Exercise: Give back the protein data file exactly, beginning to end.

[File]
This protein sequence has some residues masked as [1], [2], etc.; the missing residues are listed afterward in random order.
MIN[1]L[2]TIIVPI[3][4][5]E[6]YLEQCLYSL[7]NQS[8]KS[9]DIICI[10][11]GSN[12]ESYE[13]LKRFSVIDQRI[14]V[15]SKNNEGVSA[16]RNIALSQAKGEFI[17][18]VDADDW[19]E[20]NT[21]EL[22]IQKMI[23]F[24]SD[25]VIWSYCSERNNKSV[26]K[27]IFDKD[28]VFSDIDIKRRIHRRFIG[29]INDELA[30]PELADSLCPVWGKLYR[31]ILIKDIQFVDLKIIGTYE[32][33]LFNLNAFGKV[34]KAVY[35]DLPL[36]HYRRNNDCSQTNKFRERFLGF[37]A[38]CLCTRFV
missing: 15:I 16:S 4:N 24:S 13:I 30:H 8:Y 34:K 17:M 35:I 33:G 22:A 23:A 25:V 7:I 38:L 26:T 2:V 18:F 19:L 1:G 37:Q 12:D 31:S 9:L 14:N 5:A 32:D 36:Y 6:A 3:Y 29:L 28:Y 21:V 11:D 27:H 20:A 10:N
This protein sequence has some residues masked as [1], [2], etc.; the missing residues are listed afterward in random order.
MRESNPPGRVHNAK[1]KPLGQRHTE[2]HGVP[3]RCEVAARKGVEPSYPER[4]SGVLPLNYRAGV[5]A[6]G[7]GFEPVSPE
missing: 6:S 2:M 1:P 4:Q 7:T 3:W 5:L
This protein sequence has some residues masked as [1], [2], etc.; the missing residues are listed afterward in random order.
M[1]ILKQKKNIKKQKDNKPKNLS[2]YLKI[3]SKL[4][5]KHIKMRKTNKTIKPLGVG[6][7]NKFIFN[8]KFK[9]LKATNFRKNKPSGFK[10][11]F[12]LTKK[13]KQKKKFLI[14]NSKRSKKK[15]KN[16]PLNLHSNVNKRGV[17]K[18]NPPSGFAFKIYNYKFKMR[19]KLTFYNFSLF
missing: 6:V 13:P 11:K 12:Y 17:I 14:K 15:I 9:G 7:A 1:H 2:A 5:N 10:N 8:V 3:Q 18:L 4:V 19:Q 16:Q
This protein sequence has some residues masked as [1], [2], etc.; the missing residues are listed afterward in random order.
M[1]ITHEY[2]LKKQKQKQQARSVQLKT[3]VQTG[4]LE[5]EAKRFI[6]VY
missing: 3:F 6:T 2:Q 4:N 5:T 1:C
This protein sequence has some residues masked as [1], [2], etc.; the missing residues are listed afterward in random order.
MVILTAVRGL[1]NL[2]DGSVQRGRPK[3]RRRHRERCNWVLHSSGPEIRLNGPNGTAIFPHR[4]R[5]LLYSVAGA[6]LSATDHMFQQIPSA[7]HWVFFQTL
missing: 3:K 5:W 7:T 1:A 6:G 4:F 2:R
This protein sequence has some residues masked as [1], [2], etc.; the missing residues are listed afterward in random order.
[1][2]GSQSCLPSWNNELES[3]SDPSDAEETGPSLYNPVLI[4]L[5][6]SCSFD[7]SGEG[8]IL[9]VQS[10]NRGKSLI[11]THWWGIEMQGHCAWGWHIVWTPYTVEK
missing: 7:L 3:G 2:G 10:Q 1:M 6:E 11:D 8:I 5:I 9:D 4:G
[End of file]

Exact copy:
This protein sequence has some residues masked as [1], [2], etc.; the missing residues are listed afterward in random order.
MIN[1]L[2]TIIVPI[3][4][5]E[6]YLEQCLYSL[7]NQS[8]KS[9]DIICI[10][11]GSN[12]ESYE[13]LKRFSVIDQRI[14]V[15]SKNNEGVSA[16]RNIALSQAKGEFI[17][18]VDADDW[19]E[20]NT[21]EL[22]IQKMI[23]F[24]SD[25]VIWSYCSERNNKSV[26]K[27]IFDKD[28]VFSDIDIKRRIHRRFIG[29]INDELA[30]PELADSLCPVWGKLYR[31]ILIKDIQFVDLKIIGTYE[32][33]LFNLNAFGKV[34]KAVY[35]DLPL[36]HYRRNNDCSQTNKFRERFLGF[37]A[38]CLCTRFV
missing: 15:I 16:S 4:N 24:S 13:I 30:H 8:Y 34:K 17:M 35:I 33:G 22:A 23:A 25:V 7:I 38:L 26:T 2:V 18:F 19:L 1:G 37:Q 12:D 31:S 9:L 14:N 5:A 32:D 36:Y 6:A 3:Y 29:L 28:Y 21:V 11:D 27:H 20:A 10:N
This protein sequence has some residues masked as [1], [2], etc.; the missing residues are listed afterward in random order.
MRESNPPGRVHNAK[1]KPLGQRHTE[2]HGVP[3]RCEVAARKGVEPSYPER[4]SGVLPLNYRAGV[5]A[6]G[7]GFEPVSPE
missing: 6:S 2:M 1:P 4:Q 7:T 3:W 5:L
This protein sequence has some residues masked as [1], [2], etc.; the missing residues are listed afterward in random order.
M[1]ILKQKKNIKKQKDNKPKNLS[2]YLKI[3]SKL[4][5]KHIKMRKTNKTIKPLGVG[6][7]NKFIFN[8]KFK[9]LKATNFRKNKPSGFK[10][11]F[12]LTKK[13]KQKKKFLI[14]NSKRSKKK[15]KN[16]PLNLHSNVNKRGV[17]K[18]NPPSGFAFKIYNYKFKMR[19]KLTFYNFSLF
missing: 6:V 13:P 11:K 12:Y 17:I 14:K 15:I 9:G 7:A 1:H 2:A 5:N 10:N 8:V 3:Q 18:L 4:V 19:Q 16:Q
This protein sequence has some residues masked as [1], [2], etc.; the missing residues are listed afterward in random order.
M[1]ITHEY[2]LKKQKQKQQARSVQLKT[3]VQTG[4]LE[5]EAKRFI[6]VY
missing: 3:F 6:T 2:Q 4:N 5:T 1:C
This protein sequence has some residues masked as [1], [2], etc.; the missing residues are listed afterward in random order.
MVILTAVRGL[1]NL[2]DGSVQRGRPK[3]RRRHRERCNWVLHSSGPEIRLNGPNGTAIFPHR[4]R[5]LLYSVAGA[6]LSATDHMFQQIPSA[7]HWVFFQTL
missing: 3:K 5:W 7:T 1:A 6:G 4:F 2:R
This protein sequence has some residues masked as [1], [2], etc.; the missing residues are listed afterward in random order.
[1][2]GSQSCLPSWNNELES[3]SDPSDAEETGPSLYNPVLI[4]L[5][6]SCSFD[7]SGEG[8]IL[9]VQS[10]NRGKSLI[11]THWWGIEMQGHCAWGWHIVWTPYTVEK
missing: 7:L 3:G 2:G 10:Q 1:M 6:E 11:D 8:I 5:I 9:D 4:G